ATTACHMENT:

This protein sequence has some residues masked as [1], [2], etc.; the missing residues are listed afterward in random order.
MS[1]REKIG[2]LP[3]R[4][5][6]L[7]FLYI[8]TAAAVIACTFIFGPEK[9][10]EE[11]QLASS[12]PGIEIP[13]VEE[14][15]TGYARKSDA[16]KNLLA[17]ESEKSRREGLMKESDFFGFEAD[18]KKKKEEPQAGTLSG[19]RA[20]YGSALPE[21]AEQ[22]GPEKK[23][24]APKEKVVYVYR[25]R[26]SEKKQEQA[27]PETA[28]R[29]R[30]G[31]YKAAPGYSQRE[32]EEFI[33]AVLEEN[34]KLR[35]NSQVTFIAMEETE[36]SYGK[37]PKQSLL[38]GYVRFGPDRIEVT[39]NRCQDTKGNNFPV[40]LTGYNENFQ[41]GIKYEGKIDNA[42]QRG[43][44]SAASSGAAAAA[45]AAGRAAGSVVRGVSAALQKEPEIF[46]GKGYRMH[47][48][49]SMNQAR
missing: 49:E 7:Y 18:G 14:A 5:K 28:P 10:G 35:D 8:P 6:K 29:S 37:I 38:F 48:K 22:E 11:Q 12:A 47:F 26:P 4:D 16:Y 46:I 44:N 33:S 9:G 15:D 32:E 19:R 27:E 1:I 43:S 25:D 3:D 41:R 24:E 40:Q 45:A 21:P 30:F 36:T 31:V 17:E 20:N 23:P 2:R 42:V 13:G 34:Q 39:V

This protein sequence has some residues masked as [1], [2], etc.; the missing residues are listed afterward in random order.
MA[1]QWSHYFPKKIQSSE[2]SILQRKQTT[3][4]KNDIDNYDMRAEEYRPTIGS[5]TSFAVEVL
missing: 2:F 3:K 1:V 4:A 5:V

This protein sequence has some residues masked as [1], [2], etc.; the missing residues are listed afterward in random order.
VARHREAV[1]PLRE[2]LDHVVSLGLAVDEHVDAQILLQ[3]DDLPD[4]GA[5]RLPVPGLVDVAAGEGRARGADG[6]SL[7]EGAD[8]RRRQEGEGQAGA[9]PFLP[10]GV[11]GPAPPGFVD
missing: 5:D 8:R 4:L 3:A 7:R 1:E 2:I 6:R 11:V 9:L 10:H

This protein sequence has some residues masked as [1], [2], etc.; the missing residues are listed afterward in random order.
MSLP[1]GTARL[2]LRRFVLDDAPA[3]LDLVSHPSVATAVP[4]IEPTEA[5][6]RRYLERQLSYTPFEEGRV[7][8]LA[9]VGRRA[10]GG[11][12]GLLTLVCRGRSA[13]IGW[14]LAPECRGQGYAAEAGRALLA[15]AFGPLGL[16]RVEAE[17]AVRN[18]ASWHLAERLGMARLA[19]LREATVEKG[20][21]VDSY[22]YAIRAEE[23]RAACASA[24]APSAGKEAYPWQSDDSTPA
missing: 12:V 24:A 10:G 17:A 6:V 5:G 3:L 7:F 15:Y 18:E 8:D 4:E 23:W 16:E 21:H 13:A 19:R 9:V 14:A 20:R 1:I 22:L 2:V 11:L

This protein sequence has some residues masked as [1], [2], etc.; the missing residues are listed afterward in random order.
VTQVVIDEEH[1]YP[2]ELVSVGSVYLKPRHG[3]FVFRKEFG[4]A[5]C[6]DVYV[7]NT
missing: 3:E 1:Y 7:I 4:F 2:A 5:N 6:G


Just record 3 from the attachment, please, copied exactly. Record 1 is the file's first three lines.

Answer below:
This protein sequence has some residues masked as [1], [2], etc.; the missing residues are listed afterward in random order.
VARHREAV[1]PLRE[2]LDHVVSLGLAVDEHVDAQILLQ[3]DDLPD[4]GA[5]RLPVPGLVDVAAGEGRARGADG[6]SL[7]EGAD[8]RRRQEGEGQAGA[9]PFLP[10]GV[11]GPAPPGFVD
missing: 5:D 8:R 4:L 3:A 7:R 1:E 2:I 6:R 11:V 9:L 10:H